A vegetable garden, beginners, are proud of can be hit by different problems throughout the year. One of the best vegetables to grow is tomatoes, but these can, as vegetable gardens, the disease hit beginners.
Here we will look at tomato plants and see the most common disease they are hit by and how to get over it.
What is Tomato Blight?
What is tomato blight? This is a fungal infection that is spread like any other fungi by spores. These plant diseases are actually three different kinds that can hit growing tomatoes in various ways.
Now we can see what it is; we need to understand what causes tomato blight because without knowing this, we are unable to treat the plants and prevent it.
To bread and spread, these spores require damp, warm weather conditions. These are ideal for thriving and passing around other plants with ease.
Types of Tomato Blight
This is also known as leaf spot, is the most common variety of blight you can get on tomatoes. This usually begins to appear toward the end of July.
You can easily recognize it from the small black or brown marks that appear on the lower leaves. Septoria leaf spot symptoms usually appear first on older leaves, after the fruit begins to ripen.
On many occasions, the fruits remain uninfected, but the loss of leaves will affect the yield you can receive, as well as exposing the fruit to sunscald. Luckily, this is the least harmful form of blight in tomatoes.
One of the ways to combat this is to water the base of the plants rather than the leaves and avoid the garden while the foliage is wet.
To further this, you can grow tomatoes in a raised bed that allows for better drainage, and it can keep your tomato problems segregated.
The Fungus Alternaria solani is a fungal pathogen and appears after there is a heavy fruit set. Early blight: symptoms appear on older leaves near the base of the plant, and you will also see the target-like appearance of concentric rings.
These then move to the cankers and are quickly followed on the stems.
Black spots on the nearly ripened fruit turn into spots that look like large bruises, and the fruit begins to fall.
Because crops are almost ripe for picking, this can be the most disappointing time to see tomato blight. (Read Planting Tomatoes Spacing)
The treatment for this is simple, and the way you can prevent tomato blight from reemerging on next year’s crop is to burn as much as you can that the fungus might have touched. This will include any fruit or foliage.
The fungus (Phytophthora infestans) is aptly named: Phytophthora and means “plant destroyer.”
Late blight is a disease that strikes tomatoes and potatoes. This is the least common blight on tomato plants, but, by far, it is the most destructive.
Gardeners must understand late blight isn’t like any other tomato and potato disease.
You will see pale green, water-soaked spots on the leaves, and these quickly turn into dark spots. Additionally, stems also turn black.
Fuzzy growth on the underside of leaves indicates late blight caused by the fungus is growing and producing blight spores.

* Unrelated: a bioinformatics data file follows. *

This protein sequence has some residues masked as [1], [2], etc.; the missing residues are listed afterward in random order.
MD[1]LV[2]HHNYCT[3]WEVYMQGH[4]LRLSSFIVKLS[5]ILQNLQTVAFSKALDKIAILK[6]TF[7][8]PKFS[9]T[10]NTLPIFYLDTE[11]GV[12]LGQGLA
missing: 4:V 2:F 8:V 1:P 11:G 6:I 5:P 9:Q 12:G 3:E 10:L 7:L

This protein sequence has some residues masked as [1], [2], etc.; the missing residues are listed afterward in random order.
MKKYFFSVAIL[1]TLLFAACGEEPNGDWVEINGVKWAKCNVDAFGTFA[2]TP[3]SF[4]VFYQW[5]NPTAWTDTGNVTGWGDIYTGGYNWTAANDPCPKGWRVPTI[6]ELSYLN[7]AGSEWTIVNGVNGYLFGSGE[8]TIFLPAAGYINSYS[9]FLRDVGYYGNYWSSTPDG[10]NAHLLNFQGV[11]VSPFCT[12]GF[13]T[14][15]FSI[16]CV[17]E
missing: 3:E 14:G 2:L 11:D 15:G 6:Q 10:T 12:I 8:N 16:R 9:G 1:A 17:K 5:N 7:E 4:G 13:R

This attacks growing tomatoes in wet weather and when the nights are cool. It has a rapid effect and quickly infects plants which will soon rot.
This blight was first encountered with the Great Potato Famine of the 1840s. At this time, an infected potato plant would quickly infect neighboring potatoes.
All potatoes need to be disposed of, as should all tomato plants affected by this type of blight.
This tomato blight cure is straightforward, and all it takes is to burn everything the fungus may have touched.
Preventing Tomato Blight
Once there is this blight on tomatoes, fungus of this type is hard to control.
- Once identified, tomato blight treatment begins with fungicide treatments.
- Solutions really lie in prevention, and using fungicides before the fungus appears, should be applied throughout the season.
- Rotate crops when possible and never mix any tomato debris back to the soil.
- Remove damaged lower leaves when they turn yellow because this is where most fungi attacks start.
- Remove all plant debris at the end of the growing season and deeply till the garden at the end of fall. This is the best soil treatment for tomato blight and gives no place for the spores to go over the winter.
A USA blight website helps track late blight in real-time. Check this website regularly in the growing season. If late blight is detected in your area, consider weekly preventative sprayings.
5 Gardening Tips to Prevent Late Blight
The key is to plan carefully, be prepared, alert, and learn to distinguish late blight from other common plant diseases such as blossom end rot.
- Choose the right type: No tomato varieties are immune to late blight. Plant breeders are developing varieties that are resistant to infections by the late blight fungus. You can plant some varieties that mature early, so they harvest before late blight strikes.
- Prevent overwintering: Fortunately, the blight fungus needs living tissue to survive during the winter, and infected potatoes can carry this disease. Destroy volunteer potato plants that come up. If planting potatoes, be sure the seed potatoes are certified disease-free.
- Give plants space: If possible, rotate crops and plant tomatoes and potatoes in the same area as last year. Plants need plenty of space, so maximizing airflow and light around plants helps resist disease.
- Avoid watering from above: Soaker hoses or drip irrigation will keep leaves dry; this makes it harder for late blight to spread. Try not to use sprinklers. Water early so foliage can dry before nightfall.
As you can see, there is not much you can really do once early and late tomato blight sets in, and the only real cure can be prevention.
Knowing what it looks like and how to make sure it doesn’t spread are a gardener’s best defense when they plant tomatoes.